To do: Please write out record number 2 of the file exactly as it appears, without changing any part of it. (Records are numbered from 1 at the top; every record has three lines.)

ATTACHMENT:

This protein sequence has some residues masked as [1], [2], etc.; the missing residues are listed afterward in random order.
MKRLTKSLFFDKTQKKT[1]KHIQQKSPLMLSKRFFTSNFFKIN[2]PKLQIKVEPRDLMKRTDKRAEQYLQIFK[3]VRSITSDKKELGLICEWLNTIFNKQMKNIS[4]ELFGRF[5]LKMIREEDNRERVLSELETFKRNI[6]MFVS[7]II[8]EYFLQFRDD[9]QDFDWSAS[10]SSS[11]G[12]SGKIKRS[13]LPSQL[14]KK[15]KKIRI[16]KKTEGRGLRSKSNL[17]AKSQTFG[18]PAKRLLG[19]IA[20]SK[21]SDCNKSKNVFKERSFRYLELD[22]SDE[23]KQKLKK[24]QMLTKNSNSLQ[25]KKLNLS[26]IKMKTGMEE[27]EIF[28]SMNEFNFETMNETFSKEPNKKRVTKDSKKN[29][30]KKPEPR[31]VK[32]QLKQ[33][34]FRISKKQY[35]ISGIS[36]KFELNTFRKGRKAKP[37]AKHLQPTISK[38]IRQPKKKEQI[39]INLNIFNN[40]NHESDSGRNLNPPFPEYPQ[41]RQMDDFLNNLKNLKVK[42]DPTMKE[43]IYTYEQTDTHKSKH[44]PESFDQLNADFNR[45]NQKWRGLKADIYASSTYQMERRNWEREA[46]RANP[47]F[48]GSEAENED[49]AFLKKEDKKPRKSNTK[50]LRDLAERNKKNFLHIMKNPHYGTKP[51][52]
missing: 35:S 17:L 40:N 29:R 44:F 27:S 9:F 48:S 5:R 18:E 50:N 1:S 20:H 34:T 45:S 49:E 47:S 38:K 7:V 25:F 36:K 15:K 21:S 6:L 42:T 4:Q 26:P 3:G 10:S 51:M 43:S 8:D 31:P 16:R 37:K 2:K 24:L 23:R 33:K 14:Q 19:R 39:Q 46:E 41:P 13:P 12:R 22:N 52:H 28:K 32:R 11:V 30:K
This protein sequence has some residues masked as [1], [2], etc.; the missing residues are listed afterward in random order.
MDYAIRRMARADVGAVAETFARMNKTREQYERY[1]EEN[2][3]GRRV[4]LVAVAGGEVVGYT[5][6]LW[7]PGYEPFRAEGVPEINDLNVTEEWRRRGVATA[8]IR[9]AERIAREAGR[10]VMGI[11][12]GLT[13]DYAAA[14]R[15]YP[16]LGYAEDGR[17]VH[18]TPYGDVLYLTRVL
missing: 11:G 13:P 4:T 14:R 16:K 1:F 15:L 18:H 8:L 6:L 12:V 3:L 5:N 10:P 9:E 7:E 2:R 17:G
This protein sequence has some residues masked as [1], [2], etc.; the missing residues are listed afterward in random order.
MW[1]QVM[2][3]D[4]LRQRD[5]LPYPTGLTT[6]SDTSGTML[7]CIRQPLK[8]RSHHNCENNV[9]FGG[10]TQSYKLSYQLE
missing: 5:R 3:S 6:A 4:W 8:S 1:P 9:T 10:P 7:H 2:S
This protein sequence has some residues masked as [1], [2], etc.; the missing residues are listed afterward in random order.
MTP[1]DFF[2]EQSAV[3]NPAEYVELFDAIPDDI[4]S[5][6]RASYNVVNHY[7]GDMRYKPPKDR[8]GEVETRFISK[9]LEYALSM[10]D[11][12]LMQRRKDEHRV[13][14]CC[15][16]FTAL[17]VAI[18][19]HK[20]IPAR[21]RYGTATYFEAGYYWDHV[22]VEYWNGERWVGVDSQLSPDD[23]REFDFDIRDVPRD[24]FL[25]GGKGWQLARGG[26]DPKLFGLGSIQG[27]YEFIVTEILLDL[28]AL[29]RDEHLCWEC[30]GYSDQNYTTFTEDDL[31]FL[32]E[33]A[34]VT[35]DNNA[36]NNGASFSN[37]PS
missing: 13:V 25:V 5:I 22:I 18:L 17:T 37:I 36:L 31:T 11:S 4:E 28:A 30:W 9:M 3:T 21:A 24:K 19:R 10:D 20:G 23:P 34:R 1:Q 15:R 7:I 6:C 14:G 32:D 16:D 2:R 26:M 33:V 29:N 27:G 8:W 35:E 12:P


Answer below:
This protein sequence has some residues masked as [1], [2], etc.; the missing residues are listed afterward in random order.
MDYAIRRMARADVGAVAETFARMNKTREQYERY[1]EEN[2][3]GRRV[4]LVAVAGGEVVGYT[5][6]LW[7]PGYEPFRAEGVPEINDLNVTEEWRRRGVATA[8]IR[9]AERIAREAGR[10]VMGI[11][12]GLT[13]DYAAA[14]R[15]YP[16]LGYAEDGR[17]VH[18]TPYGDVLYLTRVL
missing: 11:G 13:P 4:T 14:R 16:K 1:F 15:L 18:H 8:L 6:L 12:V 3:L 5:N 10:P 9:E 7:E 2:R 17:G